So we had an inspection earlier this year, and we found some things we want to share with our clients. So traditionally, you would call the client and say, “Hey, we found something useful, can you send me a couple of pictures or maybe a video?” But in this case, what we could tell our client is, “Hey, are you behind your desk?” And he said, “Yes, why?” “We’ll send you a link, and you can log in to the inspection device and follow the inspection live. So we can show you exactly what we see at that very moment. So this is kind of an example of low-hanging fruit, if you think about it, right? I mean, it’s a technology and it’s on the market, and you just purchase it. And it’s kind of taking advantage of connectivity and the Internet of Things already, in a way. We’ve worked this into our banking and accounting systems already. So our banking on a common system should be able to connect and those charges would be automatically put on that product, right? So maybe that’s another thing of looking at it, you know? You can look at your internal processes, and make use of the technologies and connecting to different systems you have.

Floodlight Software: I like both of those examples. I can relate a little bit, with the connectivity that you were talking about before, where you see the information live. I was going to ask you as a follow-up question, is there a possibility of live data streaming? So I might as well get to it right now, because before you answer, I’m sure a lot of our audience has had this experience. But I went to a car dealer, to have my vehicle repaired. And they used that immediate connectivity, but when the technician was working on it, they streamed live the video of the areas he was looking at. And I heard it firsthand from the technician what he was seeing then and there. And it brought me into the process that made it so much different than coming back a few hours later and a service advisor telling me something. There was something about it being live and seeing what the technician saw at the same time. And later, I asked the service advisor about this use of technology, and he was telling me at the time, their internal processes had been transformed. Because it actually made their job a lot easier. So, coincidentally, you just connected on two things from another industry that perhaps could apply to NDE 4.0, in running an actual inspection company. But what are your thoughts?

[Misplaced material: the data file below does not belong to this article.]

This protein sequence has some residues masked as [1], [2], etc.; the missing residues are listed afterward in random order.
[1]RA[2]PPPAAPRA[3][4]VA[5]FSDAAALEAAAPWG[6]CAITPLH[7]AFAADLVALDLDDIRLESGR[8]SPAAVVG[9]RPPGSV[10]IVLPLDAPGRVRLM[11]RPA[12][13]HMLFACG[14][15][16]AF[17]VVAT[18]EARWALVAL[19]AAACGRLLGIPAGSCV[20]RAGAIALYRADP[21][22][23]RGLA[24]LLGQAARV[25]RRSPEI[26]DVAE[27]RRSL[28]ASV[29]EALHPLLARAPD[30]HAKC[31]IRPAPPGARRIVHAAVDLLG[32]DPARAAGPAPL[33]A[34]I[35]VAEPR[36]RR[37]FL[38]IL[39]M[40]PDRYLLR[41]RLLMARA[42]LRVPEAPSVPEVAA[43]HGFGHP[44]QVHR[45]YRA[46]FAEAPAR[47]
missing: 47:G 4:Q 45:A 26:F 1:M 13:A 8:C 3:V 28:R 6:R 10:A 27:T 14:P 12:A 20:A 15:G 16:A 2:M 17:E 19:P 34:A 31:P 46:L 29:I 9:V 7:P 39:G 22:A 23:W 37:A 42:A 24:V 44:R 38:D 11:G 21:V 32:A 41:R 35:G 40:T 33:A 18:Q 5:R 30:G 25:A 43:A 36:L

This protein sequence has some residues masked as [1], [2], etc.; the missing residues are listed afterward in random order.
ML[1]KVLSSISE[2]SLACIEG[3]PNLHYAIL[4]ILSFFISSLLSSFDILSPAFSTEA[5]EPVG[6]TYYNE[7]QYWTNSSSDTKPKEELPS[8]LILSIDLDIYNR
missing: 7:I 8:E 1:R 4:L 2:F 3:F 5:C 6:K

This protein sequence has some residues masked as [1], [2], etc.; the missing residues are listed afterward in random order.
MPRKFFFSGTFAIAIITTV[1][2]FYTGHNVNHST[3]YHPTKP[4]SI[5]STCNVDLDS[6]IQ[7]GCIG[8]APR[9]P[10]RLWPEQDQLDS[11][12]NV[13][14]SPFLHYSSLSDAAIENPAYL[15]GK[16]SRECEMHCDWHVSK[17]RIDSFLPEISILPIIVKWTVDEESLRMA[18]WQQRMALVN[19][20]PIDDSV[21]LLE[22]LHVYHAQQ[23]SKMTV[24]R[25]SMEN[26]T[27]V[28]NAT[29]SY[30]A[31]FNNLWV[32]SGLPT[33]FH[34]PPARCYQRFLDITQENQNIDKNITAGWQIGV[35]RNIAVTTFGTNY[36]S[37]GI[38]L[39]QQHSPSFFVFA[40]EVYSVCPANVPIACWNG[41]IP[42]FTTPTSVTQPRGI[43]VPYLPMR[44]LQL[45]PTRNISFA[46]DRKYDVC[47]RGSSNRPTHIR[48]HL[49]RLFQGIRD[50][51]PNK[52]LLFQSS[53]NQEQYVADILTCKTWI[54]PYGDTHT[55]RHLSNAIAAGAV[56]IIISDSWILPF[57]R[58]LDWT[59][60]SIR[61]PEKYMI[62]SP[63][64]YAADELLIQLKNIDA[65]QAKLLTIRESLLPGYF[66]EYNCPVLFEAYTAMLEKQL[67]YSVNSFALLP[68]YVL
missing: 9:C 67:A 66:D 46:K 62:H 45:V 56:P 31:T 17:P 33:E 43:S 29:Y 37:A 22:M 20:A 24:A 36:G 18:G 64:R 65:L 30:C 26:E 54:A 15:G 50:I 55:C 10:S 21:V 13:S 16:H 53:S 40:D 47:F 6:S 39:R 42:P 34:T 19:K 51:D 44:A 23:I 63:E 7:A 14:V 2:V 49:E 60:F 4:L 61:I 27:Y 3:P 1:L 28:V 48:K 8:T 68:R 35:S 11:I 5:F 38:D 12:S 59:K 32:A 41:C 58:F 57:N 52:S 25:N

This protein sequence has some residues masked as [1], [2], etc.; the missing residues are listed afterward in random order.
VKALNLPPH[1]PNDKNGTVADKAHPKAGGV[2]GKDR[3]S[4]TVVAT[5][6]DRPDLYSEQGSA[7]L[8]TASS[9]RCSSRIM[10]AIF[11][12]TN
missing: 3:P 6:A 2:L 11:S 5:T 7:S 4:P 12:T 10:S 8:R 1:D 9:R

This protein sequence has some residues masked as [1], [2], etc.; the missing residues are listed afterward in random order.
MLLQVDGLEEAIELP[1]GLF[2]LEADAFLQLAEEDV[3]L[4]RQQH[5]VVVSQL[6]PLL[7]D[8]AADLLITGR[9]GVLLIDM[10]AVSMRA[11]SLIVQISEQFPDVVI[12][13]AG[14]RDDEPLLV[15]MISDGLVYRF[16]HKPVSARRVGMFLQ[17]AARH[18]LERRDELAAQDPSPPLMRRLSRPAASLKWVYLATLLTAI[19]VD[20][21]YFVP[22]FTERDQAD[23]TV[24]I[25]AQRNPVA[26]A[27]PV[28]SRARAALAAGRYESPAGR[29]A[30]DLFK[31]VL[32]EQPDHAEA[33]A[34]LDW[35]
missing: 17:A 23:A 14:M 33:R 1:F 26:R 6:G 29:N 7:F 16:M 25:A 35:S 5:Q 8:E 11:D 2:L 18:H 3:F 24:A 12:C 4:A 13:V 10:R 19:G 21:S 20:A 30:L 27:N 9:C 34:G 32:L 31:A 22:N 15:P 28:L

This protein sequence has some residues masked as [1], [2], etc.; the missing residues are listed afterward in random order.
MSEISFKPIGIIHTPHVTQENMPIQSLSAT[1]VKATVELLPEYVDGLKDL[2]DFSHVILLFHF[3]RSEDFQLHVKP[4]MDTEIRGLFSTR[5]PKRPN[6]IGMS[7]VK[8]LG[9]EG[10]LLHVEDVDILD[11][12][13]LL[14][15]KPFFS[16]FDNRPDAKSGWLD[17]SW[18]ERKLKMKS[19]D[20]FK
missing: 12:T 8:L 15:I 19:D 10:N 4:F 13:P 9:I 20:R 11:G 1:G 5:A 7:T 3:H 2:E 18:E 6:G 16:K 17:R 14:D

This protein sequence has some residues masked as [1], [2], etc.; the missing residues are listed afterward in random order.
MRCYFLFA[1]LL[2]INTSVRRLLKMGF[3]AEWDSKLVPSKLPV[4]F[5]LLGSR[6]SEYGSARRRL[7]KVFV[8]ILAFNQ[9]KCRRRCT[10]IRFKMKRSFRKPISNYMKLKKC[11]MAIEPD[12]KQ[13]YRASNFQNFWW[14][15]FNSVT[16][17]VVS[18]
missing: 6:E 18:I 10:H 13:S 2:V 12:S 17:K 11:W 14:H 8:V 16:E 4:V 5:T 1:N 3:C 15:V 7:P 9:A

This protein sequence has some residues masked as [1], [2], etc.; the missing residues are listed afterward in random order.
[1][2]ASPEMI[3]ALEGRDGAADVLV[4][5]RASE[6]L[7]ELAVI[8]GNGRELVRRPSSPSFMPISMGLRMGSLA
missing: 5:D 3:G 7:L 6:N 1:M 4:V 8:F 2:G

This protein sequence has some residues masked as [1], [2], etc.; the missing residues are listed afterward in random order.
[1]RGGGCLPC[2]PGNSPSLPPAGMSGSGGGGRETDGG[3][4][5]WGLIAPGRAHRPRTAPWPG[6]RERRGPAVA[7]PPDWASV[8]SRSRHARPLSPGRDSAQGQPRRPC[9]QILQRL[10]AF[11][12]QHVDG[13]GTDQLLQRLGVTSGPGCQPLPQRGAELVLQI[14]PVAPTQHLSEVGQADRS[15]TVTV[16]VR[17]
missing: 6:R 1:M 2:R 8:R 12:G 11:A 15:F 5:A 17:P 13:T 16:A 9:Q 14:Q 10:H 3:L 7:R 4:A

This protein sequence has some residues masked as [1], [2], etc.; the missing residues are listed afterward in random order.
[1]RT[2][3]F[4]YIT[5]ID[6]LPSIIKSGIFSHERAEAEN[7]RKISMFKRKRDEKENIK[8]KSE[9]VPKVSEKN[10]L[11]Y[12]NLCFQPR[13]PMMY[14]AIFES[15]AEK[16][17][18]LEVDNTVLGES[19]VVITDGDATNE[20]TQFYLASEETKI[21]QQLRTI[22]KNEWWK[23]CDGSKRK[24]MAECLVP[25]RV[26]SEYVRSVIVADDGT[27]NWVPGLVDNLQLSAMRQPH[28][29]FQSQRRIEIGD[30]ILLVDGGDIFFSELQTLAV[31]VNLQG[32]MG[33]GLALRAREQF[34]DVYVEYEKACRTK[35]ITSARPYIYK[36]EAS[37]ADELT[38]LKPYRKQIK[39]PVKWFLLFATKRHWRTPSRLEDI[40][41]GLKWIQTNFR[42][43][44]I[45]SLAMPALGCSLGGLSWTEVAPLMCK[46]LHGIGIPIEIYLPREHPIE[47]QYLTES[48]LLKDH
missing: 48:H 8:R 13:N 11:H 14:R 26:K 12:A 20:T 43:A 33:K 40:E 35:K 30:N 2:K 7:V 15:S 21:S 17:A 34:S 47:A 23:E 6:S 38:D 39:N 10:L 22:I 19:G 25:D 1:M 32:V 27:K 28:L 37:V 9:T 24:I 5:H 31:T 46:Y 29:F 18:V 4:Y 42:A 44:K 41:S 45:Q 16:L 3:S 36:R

Joop: No that is actually a great example. And I think we could improve our offerings to our clients tremendously. We had this project in the spring last year for a nuclear power plant. And the inspection was very, very critical. So, the inspection itself is called a bore sonic inspection. Just to kind of summarize it, we inspect the generator rode of forging by using a mechanical scanner, and we would move the mechanical scanner over some probes through the forging, through the boring of the forging of the generator, collecting the data. The ultrasonic data. So traditionally what we would do is we scan, collect all the data, then scan the data off-side from data filled rings. So just see what’s relevant, what’s not relevant. Then do our assessment of the data, an engineering evaluation and provide the client with kind of feedback from next inspection in the fall, or how many operating hours it still can run. So schedule’s tight, so we first were completing our scanning, then sent the data off site, then did the modeling, and then came back with the assessment. What if we can do that simultaneously, right? Stream your data as you acquire it, right. It goes directly to the engineer off site. He fills in the data, filtering relevant, irrelevant, and he already saw it. So by streamlining that data, that’s a tremendous time gain, and you get your client a faster answer to the relevant questions they ask.

Floodlight Software: Perfect. Perfect. Do you see the creation of any new services or perhaps revenue streams with the evolution of NDE 4.0?